16. [Professional strategy and institutional isomorphism: the dental health insurance industry in Brazil].

    Science.gov (United States)

    Vieira, Cristine; Costa, Nilson do Rosário

    2008-01-01

    This article analyzes the organizational model of the dental health industry. The main organizational leaders in this industry are the professional cooperatives and group dental insurance companies. The theoretical basis of the article is the organizational theory developed by Di Maggio and Powell. The dental health industry consists of a great number of small and very dynamic companies, however an expressive part of clients and profit are concentrated in a few large companies. The results show that the industry has expanded the number of clients after the creation of the National Health Insurance Agency. The regulation regime has forced institutional changes in the firms with regard to the market entry, permanence or exit patterns. There was no evidence that the regulatory rules have interfered with the development and financial conditions of the industry. The average profitability of the sector, especially among the group dental insurance companies, is extremely high.

  17. Scientific Integrity and Professional Ethics at AGU - The Establishment and Evolution of an Ethics Program at a Large Scientific Society

    Science.gov (United States)

    McPhaden, Michael; Leinen, Margaret; McEntee, Christine; Townsend, Randy; Williams, Billy

    2016-04-01

    The American Geophysical Union, a scientific society of 62,000 members worldwide, has established a set of scientific integrity and professional ethics guidelines for the actions of its members, for the governance of the union in its internal activities, and for the operations and participation in its publications and scientific meetings. This presentation will provide an overview of the Ethics program at AGU, highlighting the reasons for its establishment, the process of dealing ethical breaches, the number and types of cases considered, how AGU helps educate its members on Ethics issues, and the rapidly evolving efforts at AGU to address issues related to the emerging field of GeoEthics. The presentation will also cover the most recent AGU Ethics program focus on the role for AGU and other scientific societies in addressing sexual harassment, and AGU's work to provide additional program strength in this area.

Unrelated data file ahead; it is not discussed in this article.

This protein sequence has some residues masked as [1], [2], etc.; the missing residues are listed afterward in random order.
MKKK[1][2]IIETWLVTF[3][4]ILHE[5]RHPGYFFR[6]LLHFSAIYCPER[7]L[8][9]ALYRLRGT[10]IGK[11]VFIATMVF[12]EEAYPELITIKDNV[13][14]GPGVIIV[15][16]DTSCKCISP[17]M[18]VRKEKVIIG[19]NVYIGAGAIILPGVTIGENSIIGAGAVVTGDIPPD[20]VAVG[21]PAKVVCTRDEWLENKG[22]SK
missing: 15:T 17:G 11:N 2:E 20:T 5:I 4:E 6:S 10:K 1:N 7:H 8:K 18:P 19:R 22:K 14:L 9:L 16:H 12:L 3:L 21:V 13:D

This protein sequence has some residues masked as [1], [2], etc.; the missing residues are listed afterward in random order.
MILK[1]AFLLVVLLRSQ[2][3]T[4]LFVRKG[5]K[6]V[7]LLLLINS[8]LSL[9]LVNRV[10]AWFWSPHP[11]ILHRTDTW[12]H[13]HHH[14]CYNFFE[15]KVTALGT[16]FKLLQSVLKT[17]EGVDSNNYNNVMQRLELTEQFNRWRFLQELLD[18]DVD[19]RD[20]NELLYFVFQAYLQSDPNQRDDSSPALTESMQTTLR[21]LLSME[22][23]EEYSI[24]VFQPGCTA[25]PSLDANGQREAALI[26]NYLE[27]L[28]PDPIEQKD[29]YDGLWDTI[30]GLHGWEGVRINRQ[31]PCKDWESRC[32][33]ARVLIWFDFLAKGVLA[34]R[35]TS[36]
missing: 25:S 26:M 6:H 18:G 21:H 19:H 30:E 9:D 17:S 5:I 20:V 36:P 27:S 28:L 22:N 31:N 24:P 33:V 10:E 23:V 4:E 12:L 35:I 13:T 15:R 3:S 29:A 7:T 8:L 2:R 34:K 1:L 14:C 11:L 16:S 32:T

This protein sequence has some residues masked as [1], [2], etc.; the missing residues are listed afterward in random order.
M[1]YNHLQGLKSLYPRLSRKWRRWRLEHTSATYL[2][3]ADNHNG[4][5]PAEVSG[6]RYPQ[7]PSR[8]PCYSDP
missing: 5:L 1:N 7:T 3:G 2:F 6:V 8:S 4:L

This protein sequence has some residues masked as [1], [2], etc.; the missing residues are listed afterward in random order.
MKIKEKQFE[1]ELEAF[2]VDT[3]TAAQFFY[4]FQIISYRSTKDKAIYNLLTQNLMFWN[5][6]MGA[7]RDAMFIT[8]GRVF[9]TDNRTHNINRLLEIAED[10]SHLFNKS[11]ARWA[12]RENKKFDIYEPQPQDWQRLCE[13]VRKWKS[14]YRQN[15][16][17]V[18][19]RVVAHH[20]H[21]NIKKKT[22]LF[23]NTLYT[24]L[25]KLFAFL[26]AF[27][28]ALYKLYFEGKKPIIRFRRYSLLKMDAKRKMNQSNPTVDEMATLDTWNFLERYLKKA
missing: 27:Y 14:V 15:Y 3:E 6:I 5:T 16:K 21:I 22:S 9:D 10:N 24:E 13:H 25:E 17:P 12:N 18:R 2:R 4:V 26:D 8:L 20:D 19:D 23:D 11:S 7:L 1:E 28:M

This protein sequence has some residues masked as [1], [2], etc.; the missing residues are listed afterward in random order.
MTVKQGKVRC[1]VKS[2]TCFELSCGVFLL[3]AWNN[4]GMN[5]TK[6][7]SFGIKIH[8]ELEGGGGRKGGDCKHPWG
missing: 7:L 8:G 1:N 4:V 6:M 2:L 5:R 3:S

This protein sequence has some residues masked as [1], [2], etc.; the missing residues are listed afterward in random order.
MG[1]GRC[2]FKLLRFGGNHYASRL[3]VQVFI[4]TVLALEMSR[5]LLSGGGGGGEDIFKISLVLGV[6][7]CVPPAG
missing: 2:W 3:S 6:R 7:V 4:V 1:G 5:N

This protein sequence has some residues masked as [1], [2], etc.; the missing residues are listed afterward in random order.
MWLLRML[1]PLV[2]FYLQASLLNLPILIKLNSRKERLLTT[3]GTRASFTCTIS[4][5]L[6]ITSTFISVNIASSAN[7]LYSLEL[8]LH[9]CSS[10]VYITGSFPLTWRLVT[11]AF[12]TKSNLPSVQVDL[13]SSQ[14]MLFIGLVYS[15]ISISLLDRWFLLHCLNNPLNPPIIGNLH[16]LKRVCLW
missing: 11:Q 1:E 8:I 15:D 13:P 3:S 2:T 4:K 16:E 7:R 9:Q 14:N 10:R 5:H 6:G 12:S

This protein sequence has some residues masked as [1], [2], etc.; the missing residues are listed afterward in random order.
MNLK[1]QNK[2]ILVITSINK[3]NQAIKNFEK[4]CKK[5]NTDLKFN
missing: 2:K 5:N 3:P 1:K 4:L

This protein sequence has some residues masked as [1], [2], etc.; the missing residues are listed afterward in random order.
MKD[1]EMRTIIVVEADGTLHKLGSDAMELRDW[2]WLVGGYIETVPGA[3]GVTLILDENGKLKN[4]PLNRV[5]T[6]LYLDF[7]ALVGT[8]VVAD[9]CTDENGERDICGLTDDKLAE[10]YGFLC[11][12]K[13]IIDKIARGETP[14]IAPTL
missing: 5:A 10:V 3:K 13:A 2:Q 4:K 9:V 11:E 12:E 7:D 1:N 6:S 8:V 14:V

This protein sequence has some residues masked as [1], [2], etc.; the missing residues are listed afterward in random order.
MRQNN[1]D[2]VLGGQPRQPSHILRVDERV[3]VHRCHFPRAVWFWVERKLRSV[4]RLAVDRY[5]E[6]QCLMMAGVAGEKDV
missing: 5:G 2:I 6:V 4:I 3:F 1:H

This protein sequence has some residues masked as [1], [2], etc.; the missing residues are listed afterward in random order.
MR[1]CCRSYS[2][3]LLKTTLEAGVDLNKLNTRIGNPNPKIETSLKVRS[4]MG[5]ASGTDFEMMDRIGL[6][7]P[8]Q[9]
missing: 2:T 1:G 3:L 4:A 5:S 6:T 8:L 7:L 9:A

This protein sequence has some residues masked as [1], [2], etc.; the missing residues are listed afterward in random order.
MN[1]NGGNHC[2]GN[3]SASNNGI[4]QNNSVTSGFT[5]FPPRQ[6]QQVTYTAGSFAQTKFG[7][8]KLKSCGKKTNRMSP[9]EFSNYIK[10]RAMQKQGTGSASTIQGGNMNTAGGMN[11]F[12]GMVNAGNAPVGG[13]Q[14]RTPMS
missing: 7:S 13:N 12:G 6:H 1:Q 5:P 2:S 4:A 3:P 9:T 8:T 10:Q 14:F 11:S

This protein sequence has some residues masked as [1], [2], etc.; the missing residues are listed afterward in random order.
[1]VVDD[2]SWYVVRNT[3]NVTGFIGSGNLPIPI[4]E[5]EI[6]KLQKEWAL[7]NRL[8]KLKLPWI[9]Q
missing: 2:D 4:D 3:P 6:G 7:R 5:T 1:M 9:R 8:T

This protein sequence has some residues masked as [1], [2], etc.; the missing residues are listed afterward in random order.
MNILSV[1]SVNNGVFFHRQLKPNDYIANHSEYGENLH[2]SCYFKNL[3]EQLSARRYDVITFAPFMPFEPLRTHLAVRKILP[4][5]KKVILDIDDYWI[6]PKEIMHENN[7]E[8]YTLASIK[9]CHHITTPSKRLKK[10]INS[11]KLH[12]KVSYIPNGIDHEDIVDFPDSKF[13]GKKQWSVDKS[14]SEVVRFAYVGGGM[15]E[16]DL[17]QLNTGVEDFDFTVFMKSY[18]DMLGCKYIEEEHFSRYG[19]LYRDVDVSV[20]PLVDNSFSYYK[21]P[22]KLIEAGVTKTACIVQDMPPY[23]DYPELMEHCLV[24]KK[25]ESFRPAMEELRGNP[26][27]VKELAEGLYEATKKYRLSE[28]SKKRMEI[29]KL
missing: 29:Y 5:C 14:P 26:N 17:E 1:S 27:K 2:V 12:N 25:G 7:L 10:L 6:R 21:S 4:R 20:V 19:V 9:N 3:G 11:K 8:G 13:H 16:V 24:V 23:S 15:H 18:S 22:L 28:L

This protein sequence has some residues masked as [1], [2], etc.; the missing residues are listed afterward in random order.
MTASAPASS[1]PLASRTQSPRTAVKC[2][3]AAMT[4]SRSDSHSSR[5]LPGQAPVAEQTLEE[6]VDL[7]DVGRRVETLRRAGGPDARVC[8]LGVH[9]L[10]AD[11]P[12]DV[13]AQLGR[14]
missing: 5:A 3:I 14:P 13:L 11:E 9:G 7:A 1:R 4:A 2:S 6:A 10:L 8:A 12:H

18. The Theory of Industrial Society and Cultural Schemata: Does the "Cultural Myth of Stigma" Underlie the WHO Schizophrenia Paradox?

    Science.gov (United States)

    Pescosolido, Bernice A; Martin, Jack K; Olafsdottir, Sigrun; Long, J Scott; Kafadar, Karen; Medina, Tait R

    2015-11-01

    The WHO's International Studies of Schizophrenia conclude that schizophrenia may have a more benign course in "developing" societies than in the West. The authors focus on this finding's most common corollary: cultural schemata are shaped by the transition from agrarian to industrial society. Developing societies are viewed as traditional, gemeinschaft cultures lacking the stigmatizing beliefs about persons with mental illness held in modern, gesellschaft cultures of developed societies. The Stigma in Global Context-Mental Health Study formalized the cultural myth of public stigma (CMPS) with propositions linking level of development to intolerant, exclusionary, and individualistic attitudes. In 17 countries, the authors find no support for the corollary; where support is found, the findings are opposite expectations, with developed societies reporting lower stigma levels. Reconceptualizing of the cultural landscape on more specific dimensions also produces null or contrary findings. This correction to nostalgic myths of cultural context in developing societies thwarts misguided treatment, policy, and stigma-reduction efforts.

  19. The Increasing Prevalence of Crohn’s Disease in Industrialized Societies: The Price of Progress?

    Directory of Open Access Journals (Sweden)

    Ron W Wells

    2005-01-01

    Full Text Available Crohn’s disease (CD is an idiopathic inflammatory condition of the gastrointestinal system. While inflammation can activate one of a number of specific branches of the immune system, CD promotes a T helper cell type 1 (Th1 profile. The prospect that CD is a form of Th1-dominant autoimmune disease is gaining acceptance, with support from the current use of immunosuppressants. Recently, convincing evidence that the various branches of the immune system have the ability to keep each other in check has suggested that the Th1 profile of CD may stem from a greatly reduced T helper cell type 2 (Th2 immune response. A strong Th2 immune response is a characteristic of the once prevalent enteric parasitic diseases, now nearly eradicated from industrial society. This has led to the acceptance of a hygiene hypothesis, which suggests that the inverse relationship between CD and the level of a society’s industrialization is, in fact, causal -- that the lack of parasitic infections causes a weakened systemic Th2 cytokine profile, leading to elevated Th1 cytokines and, ultimately, the development of spontaneous Th1-mediated diseases such as CD. Supporting this, it has been recently demonstrated that an experimentally-induced Th2 response can help moderate Th1-dominant events in both animal and human studies. Based on this recent and convincing work, the present review focuses on the role of immunoregulation in the development of CD, with particular emphasis on the potential use of Th2-promoting agents (such as helminths or cytokines as therapeutics in the treatment or prevention of CD.

  20. Plans of the German Radiology Society and the Professional Association for Quality Assurance in Mammography

    International Nuclear Information System (INIS)

    Heywang-Koebrunner, S.H.

    2001-01-01